perm filename GURU.NEW[1,LMM]1 blob sn#155965 filedate 1975-04-20 generic text, type T, neo UTF8
a077  0512  18 Apr 75
$Adv 21
Adv Mon PMs April 21
Radio-TV 490
AP Television Writer
    NEW YORK (AP) - It may sound odd, but Bob Dylan, the young guru of
social comment in song in the early 1960s, complains that it's tough
to write that kind of song now. He says ''it's hard to find a
    The reclusive songsmith and singer made the comment in a taped
interview with singer Mary Travers - once of the Peter, Paul and Mary
trio - for her syndicated ''Mary Travers and Friend'' radio show.
    The program is being broadcast this week on about 80 stations.
    Dylan, who lists the late Woody Guthrie as a major influence in his
songwriting career, was asked if he felt social comment in song is
sort of an unreasonable position to take these days.
    ''No, it's a very reasonable position to take now,'' he said. ''It's
just . . . hard to be specific about what we're even talking about
here, let alone try to write a song . . . or make some kind of art
form out of these big situations which are happening in the world.''
    He didn't elaborate on which situations he had in mind.
    The rarely interviewed performer, whose hit compositions include
''The Times, They Are A-Changin','' complained to Miss Travers that
the changes seem to be coming too briskly nowadays.
    ''From day to day, they're just rolling over too fast to keep your
eye on,'' he said. ''Whereas back then (in the 1930s), when Woody
(Guthrie) was doing all his writing things, the media wasn't so
    Dylan didn't make clear if he was putting the blame for swift
changes on the media. But he agreed with Miss Travers that whatever
was in need of changing took longer to change back in the Guthrie era.
    Now, he said, ''it can be confusing if you want to write what they
call topical songs. It's hard to find a frontier.''
    Dylan, who of late hasn't written what you'd call protest songs,
said he was writing that kind of song well before they came into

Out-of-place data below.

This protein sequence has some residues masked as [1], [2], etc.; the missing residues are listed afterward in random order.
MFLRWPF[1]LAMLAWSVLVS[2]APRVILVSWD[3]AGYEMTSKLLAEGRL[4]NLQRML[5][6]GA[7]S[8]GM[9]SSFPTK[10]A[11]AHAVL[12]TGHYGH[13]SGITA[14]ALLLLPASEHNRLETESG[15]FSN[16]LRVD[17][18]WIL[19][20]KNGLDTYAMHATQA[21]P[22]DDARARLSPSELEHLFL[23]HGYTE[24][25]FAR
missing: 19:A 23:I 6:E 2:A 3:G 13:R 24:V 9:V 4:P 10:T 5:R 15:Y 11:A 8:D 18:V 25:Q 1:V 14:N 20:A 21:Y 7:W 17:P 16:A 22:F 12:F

vogue, but called a halt when other performers and writers got into
the act.
    ''Everybody gets on your case,'' he groused. ''You just don't want
to do it anymore.''
    And, in an apparent reference to recording executives who wanted him
to stay in the protest bag as long as hits resulted, he said that
''you don't want to do what you're told to do.
    ''It's discouraging, plus you're just running over the same ground
. . . 'say it again, say it again.' That's what they want.''
    Dylan, who last year came out of near-total seclusion to make a
successful concert tour of the United States, didn't discuss his
personal life or future plans during the interview, taped early this
month in Oakland, Calif. But he did offer his method of recording an
    ''I just play what I want to play, and what comes out comes out,''
he said. ''I don't plan albums. All that pressure's off. I don't have
to go in and make an album every six months. I don't think of it that
    ''I just continue to play my gee-tar and if there's a song that's in
my heart to do, I'll do it.''
    End Adv Mon PMs April 21. Sent April 18.
0815aED ? 1/2+ 1/8-

a005  2120  20 Apr 75
    These advances moved for Monday PMs:
    NEW YORK - After three years of trying to raise capital and meet
state requirements, the First Women's Bank says it will be certified
soon and will begin full operation in the fall. a087 and Wirephoto
NY18 April 18.
    LONDON - Two interlocking issues threaten British Primier Minister
Harold Wilson's Labor government this summer - Britain's future with
the Common Market and the nation's galloping economic crisis. a093,102
April 18.
    SACRAMENTO, Calif. - One of California's first highway patrolwomen
says she's had to deal with kisses as well as speeders during her
first weeks on the job. a106 and Wirephoto LA8 April 18.
    LOS ANGELES - While the ''Jaws'' company was battling with a
mechanical shark off Martha's Vineyard, director-star Cornel Wilde
found himself nose-to-nose with real, live sharks in the depths of the
Coral sea. a078,079 and Wirephoto LA4 April 18.
    WASHINGTON - Feed the dog. Go to school. Being the President's
daughter doesn't let 17-year-old Susan Ford escape the daily routine
faced by millions of teen-agers across the country. An AP News-Picture
Package. a112 and Wirephotos WX6,7,8,9,10 April 17.
    CHUMNS - Radio-TV: Bob Dylan, the young guru of social comment in
song in the early 1960s, complains it's tough to write that kind of
song now. a077 April 18. Business Mirror will move spot.
    The AP
0022aED 04-21